I know python and databases very well. But I want to improve my limited JavaScript knowledge.

For my toy project I want to use an async queue in the web browser.

In python there is a nice library which I used with multiprocessing: https://docs.python.org/2/library/queue.html

Now I search something like this, but it needs to run in the browser.


Step 1: The in-queue pulls work-items (pink circles). Just a view json bytes.

Step 2: The User processes the data.

Step 3: The out-queue cares for sending the result to the server.

Why this "complicated" setup? Because I want the application to be as responsive as possible. The in-queue should pre-load some data and the out-queue should handle response communication.

An other benefit is, that with this setup the application can handle server or network outage for a period of some minutes.

Which JS libraries could be used? I prefer to re-use an existing library.

1 Answer 1


What you are asking for is nowadays known in the JS world as two way data binding. There are several well known JS frameworks that provide this kind of features more or less automagically. I will list them with increasing complexity, so that the simplest to learn come first. Note that they are of course not the most powerful.

Then there is one critical point of your setup that is not trivially solved in general: the pre-loading. This feature is not provided out of the box by any framework, except Meteor! Even in Meteor you will have to decide what is (pre)loaded using the publish-subscribe pattern. In other frameworks you will have to research best practice solutions for how to preload data invisibly, but it is certainly doable.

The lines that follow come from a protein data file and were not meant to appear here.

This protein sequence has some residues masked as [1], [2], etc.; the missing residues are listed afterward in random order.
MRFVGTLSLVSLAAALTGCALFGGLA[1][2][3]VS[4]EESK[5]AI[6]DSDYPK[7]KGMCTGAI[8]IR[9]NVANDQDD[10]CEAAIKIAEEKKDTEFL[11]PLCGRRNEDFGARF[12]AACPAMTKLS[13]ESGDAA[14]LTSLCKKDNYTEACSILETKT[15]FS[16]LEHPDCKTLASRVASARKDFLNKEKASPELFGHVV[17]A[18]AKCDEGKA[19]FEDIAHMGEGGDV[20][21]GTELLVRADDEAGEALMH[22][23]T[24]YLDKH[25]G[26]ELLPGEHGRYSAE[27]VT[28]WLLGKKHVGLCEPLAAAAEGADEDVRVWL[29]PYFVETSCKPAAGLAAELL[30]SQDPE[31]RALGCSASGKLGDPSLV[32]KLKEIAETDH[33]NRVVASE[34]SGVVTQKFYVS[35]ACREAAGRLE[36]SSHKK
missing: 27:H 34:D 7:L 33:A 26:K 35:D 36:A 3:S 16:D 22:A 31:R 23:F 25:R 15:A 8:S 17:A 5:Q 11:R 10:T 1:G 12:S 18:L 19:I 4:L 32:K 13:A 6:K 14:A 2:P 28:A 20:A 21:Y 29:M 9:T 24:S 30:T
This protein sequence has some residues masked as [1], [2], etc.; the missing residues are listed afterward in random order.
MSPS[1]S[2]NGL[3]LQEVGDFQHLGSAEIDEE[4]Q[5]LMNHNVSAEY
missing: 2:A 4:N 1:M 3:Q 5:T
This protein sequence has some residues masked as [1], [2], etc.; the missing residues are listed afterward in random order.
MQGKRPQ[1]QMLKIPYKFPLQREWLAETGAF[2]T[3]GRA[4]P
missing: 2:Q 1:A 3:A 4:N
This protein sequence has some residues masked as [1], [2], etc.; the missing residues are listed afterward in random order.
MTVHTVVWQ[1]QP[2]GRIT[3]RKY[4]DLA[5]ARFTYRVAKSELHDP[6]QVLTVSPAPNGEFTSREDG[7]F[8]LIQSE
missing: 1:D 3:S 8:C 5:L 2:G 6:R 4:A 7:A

• Knockout.js / Backbone.js: both well known and not too heavy frontend frameworks.
  • Angular.js / Ember.js: again both well known. Ember is better maintained, in the sense that the Angular team is going to drop all backward compatibility with the soon to come Angular2.
  • Meteor.js: this is a different story. Meteor comes with a never before combined set of very powerful features but is a full-stack framework with MongoDB only (PostgreSQL soon coming).
  • A personal, opinionated comment: being in a similar situation as you, I decided to go with Meteor. Today I would say: choose Meteor if and only if you are about to implement a dialog / page oriented UI with little cross-referencing in the data model. If you have a convoluted, heavily relational data model and an accordingly convoluted UI, choose separate tools.
    – B M
    Oct 22, 2015 at 13:38

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